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The FCC quickly granted the Engineering STA on 7/27. Here is a copy of the FCC correspondence to Jackman Holding’s legal team. (The current owners are broadcast-centric lawyers from Northern Virginia.)
The Gorge is a tough area administratively – You have the Gorge Scenic Area, along with Mt Hood and Gifford Pinchot National Forests managing sites and limiting new construction. KXXP already is short-spaced with co-channel KLSW near Seattle so KXXP can’t move across the Columbia River to Washington for a site offering better contours towards Portland.
Bummer. The Comm Site Management Plan was approved by the USFS in December, 2014. KXXP did not win the Auction 98 Moro, Oregon allocation until August , 2015. You do the math.
Good News! KXXP 70dBu contour still covers the CoL, White Salmon but westwardly not even Washougal. Yup, definitely a price-lowering event if not resolved.
Play with the numbers yourself at :
Filed: 07/26/2021 with the FCC.
Jackman Holding Company, the current license holder of KXXP 104.5 has filed an Engineering STA.
“JACKMAN HOLDING COMPANY, LLC, REQUESTS SPECIAL TEMPORARY AUTHORITY TO OPERATE KXXP AT A REDUCED ERP OF 500 W AT THE REQUEST OF THE U.S. FOREST SERVICE PENDING RESOLUTION OF ISSUES INVOLVING THE KXXP TOWER SITE ON MT. DEFIANCE, OREGON.”
Arghhh!!! Had anyone bothered to read the “Mount Defiance USFS Communications Site Management Plan” they would have seen that there is a 500-watt ERP limit on the mountaintop site. Plain as day!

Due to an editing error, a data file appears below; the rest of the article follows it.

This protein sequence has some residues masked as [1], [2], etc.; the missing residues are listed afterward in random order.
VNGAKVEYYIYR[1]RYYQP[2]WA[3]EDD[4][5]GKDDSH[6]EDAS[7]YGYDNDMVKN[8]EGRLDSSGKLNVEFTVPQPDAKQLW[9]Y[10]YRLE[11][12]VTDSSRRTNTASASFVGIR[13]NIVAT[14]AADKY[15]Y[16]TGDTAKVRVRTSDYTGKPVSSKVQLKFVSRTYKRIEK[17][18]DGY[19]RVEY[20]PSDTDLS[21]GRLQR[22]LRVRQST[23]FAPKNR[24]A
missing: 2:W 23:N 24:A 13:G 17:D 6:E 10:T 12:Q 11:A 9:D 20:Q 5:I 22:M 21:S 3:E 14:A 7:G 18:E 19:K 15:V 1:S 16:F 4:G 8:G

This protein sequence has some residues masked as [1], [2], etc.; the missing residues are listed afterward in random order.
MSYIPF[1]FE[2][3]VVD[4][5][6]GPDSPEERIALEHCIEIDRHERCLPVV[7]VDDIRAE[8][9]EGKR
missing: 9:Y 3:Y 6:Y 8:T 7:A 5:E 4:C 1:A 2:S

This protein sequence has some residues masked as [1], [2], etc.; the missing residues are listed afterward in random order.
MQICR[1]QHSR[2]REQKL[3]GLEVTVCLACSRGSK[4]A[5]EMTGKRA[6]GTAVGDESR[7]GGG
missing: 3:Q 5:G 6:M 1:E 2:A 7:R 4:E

Did someone not do their due diligence when examining that mountain as an FM broadcast site? (So KXXP has dropped from 4900 watts ERP to just 500 watts ERP – the signal still should cover Hood River quite well.)
If you haven’t noticed the BLM, NPS, and USFS have been cracking down on rogue power-exceeding broadcast sites.
The new callsign is “DKEOL”… That says it all… Gone.
The KEOL La Grande license was cancelled on 19 July by EOU officials. A sad ending…
(Photo of tower climber on site below 4 bay and smaller translator antenna.)
“KWAX completes final phase of Newport translator rebuild”
Jun 30, 2021
On June 9, tower engineers completed installation of a new, two-bay Kathrein broadcast antenna at the transmission site of the KWAX Classical Oregon translator that serves Newport and the central Oregon coast.
Rebroadcast locally on FM frequency 91.3, the antenna is the last phase in a yearlong project to improve the signal and listener experience for patrons on the coast.